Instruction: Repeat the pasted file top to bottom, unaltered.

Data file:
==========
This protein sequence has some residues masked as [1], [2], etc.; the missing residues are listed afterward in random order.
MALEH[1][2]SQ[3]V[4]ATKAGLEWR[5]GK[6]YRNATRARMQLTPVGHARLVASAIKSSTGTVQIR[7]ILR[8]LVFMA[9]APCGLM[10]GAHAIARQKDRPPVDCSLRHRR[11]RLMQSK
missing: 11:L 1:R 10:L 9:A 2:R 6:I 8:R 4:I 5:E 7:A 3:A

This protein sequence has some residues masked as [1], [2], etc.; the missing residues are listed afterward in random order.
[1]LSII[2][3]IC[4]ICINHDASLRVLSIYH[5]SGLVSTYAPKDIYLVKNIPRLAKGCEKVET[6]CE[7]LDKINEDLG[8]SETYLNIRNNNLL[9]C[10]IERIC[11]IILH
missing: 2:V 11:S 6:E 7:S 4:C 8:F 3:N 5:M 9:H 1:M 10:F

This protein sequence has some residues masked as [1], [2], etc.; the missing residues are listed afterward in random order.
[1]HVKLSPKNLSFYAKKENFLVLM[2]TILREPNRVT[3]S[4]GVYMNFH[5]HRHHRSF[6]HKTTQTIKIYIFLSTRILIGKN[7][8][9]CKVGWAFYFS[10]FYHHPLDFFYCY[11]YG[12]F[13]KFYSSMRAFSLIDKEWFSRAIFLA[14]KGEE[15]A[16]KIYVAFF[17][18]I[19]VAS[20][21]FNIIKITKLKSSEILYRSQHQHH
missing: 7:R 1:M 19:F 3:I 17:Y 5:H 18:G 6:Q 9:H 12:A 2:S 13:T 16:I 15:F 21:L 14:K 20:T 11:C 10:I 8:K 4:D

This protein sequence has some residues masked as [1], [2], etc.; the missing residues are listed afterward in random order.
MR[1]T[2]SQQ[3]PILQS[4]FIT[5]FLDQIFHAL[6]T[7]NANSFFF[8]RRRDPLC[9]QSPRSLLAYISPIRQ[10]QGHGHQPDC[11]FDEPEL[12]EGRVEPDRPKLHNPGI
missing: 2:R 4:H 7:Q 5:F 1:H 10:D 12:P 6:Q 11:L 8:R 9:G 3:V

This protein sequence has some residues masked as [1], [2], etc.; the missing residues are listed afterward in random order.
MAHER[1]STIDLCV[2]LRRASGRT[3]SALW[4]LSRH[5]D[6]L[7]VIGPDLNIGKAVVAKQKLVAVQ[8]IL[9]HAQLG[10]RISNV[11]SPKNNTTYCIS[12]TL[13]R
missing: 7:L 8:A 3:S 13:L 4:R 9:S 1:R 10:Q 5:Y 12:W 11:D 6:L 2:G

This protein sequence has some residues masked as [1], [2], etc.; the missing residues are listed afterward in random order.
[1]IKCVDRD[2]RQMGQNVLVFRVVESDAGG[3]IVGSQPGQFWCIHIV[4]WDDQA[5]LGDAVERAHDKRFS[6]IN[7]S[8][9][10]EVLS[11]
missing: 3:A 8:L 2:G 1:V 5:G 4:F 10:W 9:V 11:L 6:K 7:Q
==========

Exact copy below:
This protein sequence has some residues masked as [1], [2], etc.; the missing residues are listed afterward in random order.
MALEH[1][2]SQ[3]V[4]ATKAGLEWR[5]GK[6]YRNATRARMQLTPVGHARLVASAIKSSTGTVQIR[7]ILR[8]LVFMA[9]APCGLM[10]GAHAIARQKDRPPVDCSLRHRR[11]RLMQSK
missing: 11:L 1:R 10:L 9:A 2:R 6:I 8:R 4:I 5:E 7:A 3:A

This protein sequence has some residues masked as [1], [2], etc.; the missing residues are listed afterward in random order.
[1]LSII[2][3]IC[4]ICINHDASLRVLSIYH[5]SGLVSTYAPKDIYLVKNIPRLAKGCEKVET[6]CE[7]LDKINEDLG[8]SETYLNIRNNNLL[9]C[10]IERIC[11]IILH
missing: 2:V 11:S 6:E 7:S 4:C 8:F 3:N 5:M 9:H 1:M 10:F

This protein sequence has some residues masked as [1], [2], etc.; the missing residues are listed afterward in random order.
[1]HVKLSPKNLSFYAKKENFLVLM[2]TILREPNRVT[3]S[4]GVYMNFH[5]HRHHRSF[6]HKTTQTIKIYIFLSTRILIGKN[7][8][9]CKVGWAFYFS[10]FYHHPLDFFYCY[11]YG[12]F[13]KFYSSMRAFSLIDKEWFSRAIFLA[14]KGEE[15]A[16]KIYVAFF[17][18]I[19]VAS[20][21]FNIIKITKLKSSEILYRSQHQHH
missing: 7:R 1:M 19:F 3:I 17:Y 5:H 18:G 6:Q 9:H 12:A 2:S 13:T 16:I 15:F 21:L 14:K 20:T 11:C 10:I 8:K 4:D

This protein sequence has some residues masked as [1], [2], etc.; the missing residues are listed afterward in random order.
MR[1]T[2]SQQ[3]PILQS[4]FIT[5]FLDQIFHAL[6]T[7]NANSFFF[8]RRRDPLC[9]QSPRSLLAYISPIRQ[10]QGHGHQPDC[11]FDEPEL[12]EGRVEPDRPKLHNPGI
missing: 2:R 4:H 7:Q 5:F 1:H 10:D 12:P 6:Q 11:L 8:R 9:G 3:V

This protein sequence has some residues masked as [1], [2], etc.; the missing residues are listed afterward in random order.
MAHER[1]STIDLCV[2]LRRASGRT[3]SALW[4]LSRH[5]D[6]L[7]VIGPDLNIGKAVVAKQKLVAVQ[8]IL[9]HAQLG[10]RISNV[11]SPKNNTTYCIS[12]TL[13]R
missing: 7:L 8:A 3:S 13:L 4:R 9:S 1:R 10:Q 5:Y 12:W 11:D 6:L 2:G

This protein sequence has some residues masked as [1], [2], etc.; the missing residues are listed afterward in random order.
[1]IKCVDRD[2]RQMGQNVLVFRVVESDAGG[3]IVGSQPGQFWCIHIV[4]WDDQA[5]LGDAVERAHDKRFS[6]IN[7]S[8][9][10]EVLS[11]
missing: 3:A 8:L 2:G 1:V 5:G 4:F 10:W 9:V 11:L 6:K 7:Q